The point spread for Super Bowl 14 has fluctuated between 10 and 10 1/2 in Las Vegas, between 11 and 11 1/2 in the East. Pittsburgh is favored, obviously, over Los Angeles. The question is not will the Steelers win, but will they cover?

For example, the money line in Vegas offers bettors an opportunity to take a chance on the winner, with no points involved. A player must risk $5 to make $1 profit on the Steelers, while a investment on the Rams would net $3.50.

I cannot make the case for an L.A. victory. The Rams are playing well in the trenches, on both offense and defense, but they are not superior to Pittsburgh on either line of scrimage and they suffer badly when the skill positions are compared, particularly at quarterback (against Terry Bradshaw) and in pass receiving (Lynn Swann, John Stallworth, etc.).

Pittsburgh has performed superbly in its last five playoff appearances, starting with the first round of 1978 postseason competition. The Steelers easily covered against Denver and Houston last season and against Miami this season before being extended by Houston. In last year's Super Bowl when the spread went to four points, they certainly were more than four points better than Dallas, even though the final score was 35-31. With about six minutes left in that game, Pittsburgh led by 18.

The danger Sunday for anyone backing the Steelers is the same as it was last year. If Chuck Noll's squad is ahead by 17 points midway through the fourth quarter, the Rams will still be very much alive in terms of the point spread. There will be a tendency for the favorite to relax slightly and give up yardage in return for running minutes off the clock.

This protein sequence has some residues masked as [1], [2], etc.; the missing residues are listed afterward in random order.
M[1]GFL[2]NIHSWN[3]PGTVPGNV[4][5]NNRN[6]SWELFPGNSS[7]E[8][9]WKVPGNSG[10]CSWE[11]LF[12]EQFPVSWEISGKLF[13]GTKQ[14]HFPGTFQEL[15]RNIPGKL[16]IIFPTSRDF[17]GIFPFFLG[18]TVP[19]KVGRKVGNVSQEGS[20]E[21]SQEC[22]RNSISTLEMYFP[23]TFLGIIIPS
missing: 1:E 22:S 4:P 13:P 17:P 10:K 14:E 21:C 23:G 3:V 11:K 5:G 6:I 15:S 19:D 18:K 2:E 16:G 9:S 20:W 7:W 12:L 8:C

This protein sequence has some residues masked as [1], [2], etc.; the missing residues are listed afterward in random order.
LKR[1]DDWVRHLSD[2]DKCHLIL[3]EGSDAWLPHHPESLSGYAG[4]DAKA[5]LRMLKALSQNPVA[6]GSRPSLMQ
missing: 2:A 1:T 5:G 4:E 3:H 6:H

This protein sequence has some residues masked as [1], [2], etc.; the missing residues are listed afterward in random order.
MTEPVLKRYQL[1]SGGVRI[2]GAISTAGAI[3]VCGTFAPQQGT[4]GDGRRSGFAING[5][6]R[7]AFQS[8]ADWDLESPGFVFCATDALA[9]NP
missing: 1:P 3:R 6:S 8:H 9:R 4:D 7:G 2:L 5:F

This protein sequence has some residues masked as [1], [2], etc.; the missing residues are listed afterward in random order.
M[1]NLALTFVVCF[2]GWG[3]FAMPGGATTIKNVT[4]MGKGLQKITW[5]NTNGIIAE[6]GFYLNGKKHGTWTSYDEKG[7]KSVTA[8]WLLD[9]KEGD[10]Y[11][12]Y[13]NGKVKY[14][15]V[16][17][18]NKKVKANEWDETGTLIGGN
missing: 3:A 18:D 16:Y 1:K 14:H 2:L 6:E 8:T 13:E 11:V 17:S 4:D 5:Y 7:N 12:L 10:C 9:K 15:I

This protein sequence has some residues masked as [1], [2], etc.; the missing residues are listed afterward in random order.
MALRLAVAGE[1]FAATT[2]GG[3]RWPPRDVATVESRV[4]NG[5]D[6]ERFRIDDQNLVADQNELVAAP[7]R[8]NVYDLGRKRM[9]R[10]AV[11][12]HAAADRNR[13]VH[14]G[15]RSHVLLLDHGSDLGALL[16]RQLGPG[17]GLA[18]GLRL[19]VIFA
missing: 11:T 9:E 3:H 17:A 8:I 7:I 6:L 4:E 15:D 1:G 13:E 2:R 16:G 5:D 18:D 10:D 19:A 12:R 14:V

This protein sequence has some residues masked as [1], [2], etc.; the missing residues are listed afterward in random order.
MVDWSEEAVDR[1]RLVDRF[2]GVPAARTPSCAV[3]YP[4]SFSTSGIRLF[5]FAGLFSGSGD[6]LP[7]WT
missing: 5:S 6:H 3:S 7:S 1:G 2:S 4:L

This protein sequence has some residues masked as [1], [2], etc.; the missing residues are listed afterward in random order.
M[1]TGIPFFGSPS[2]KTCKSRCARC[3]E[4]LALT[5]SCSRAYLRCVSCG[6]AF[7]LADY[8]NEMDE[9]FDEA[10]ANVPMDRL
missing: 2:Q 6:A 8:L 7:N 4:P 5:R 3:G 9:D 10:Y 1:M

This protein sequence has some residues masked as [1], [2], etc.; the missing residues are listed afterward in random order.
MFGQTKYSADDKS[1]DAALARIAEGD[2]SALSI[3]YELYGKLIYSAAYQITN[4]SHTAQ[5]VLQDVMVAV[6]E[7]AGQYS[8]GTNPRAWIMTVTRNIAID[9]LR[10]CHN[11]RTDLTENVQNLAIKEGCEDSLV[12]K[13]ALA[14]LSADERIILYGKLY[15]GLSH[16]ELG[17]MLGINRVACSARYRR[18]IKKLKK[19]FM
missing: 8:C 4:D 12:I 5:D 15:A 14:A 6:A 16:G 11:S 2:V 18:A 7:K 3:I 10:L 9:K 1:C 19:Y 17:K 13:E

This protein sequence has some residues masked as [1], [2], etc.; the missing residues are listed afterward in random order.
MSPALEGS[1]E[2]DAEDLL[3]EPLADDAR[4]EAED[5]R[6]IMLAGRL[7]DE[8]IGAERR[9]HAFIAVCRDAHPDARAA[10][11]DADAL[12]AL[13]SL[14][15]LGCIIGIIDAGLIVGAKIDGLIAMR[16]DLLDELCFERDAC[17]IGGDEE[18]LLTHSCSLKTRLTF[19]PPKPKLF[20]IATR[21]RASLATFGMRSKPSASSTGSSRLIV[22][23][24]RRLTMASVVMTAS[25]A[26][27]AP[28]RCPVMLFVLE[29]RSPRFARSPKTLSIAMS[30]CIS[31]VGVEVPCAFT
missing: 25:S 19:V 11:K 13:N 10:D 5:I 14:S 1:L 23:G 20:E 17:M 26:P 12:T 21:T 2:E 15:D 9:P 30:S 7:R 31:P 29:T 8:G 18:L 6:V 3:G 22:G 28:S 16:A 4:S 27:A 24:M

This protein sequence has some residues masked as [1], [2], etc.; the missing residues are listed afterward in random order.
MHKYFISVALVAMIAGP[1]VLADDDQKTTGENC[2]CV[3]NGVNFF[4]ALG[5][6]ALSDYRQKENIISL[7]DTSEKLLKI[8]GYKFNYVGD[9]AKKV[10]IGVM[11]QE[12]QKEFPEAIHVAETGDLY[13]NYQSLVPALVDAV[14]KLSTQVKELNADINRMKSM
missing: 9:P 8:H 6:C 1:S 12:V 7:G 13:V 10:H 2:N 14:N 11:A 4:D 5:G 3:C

One difference is that Vince Ferragamo is less likely to put a late touchdown on the scoreboard than Roger Staubach. But who wants to risk a bundle giving 11? Not me. It has been too torturous a season for that. I will stick with the Steelers for an imaginary $250, then go hibernate until next fall, grateful for small blessings.

I had hoped that Tampa Bay, somehow, some way, would stagger into the championship game. The thought of taking Pittsburgh and giving 16 against the Buccaneers was quite appealing. That would have been the biggest mismatch in Super Bowl history, although the spread for the Baltimore-New York Jets contest was higher.

Looking back, I guess the biggest play of the season -- from the bettors' point of view -- occurred 12 days ago in Pittsburgh when the Steelers defeated Houston, 27-13. The score was 20-13 with less than a minute remaining. The Oilers had taken their last timeout. Pittsburgh enjoyed a third down at the Houston six-yard line.

Everyone in Three Rivers Stadium knew that Noll wanted Bradshaw to call for a low-risk running play inside the tackle. It stopped, Noll most assuredly was not going to order a fieldgoal attempt on fourth down. So, in all probability, the game was going to end 20-13 with the ball on the Houston three or four -- except that Rocky Bleier found his way into the end zone for a touchdown from the six on third down.

Well, it happens. And, to me, it was the perfect climax of an up-and-down NFL season in which "parity" arrived, the passing game became ridiculously dominant and many point-spread pundits tapped out.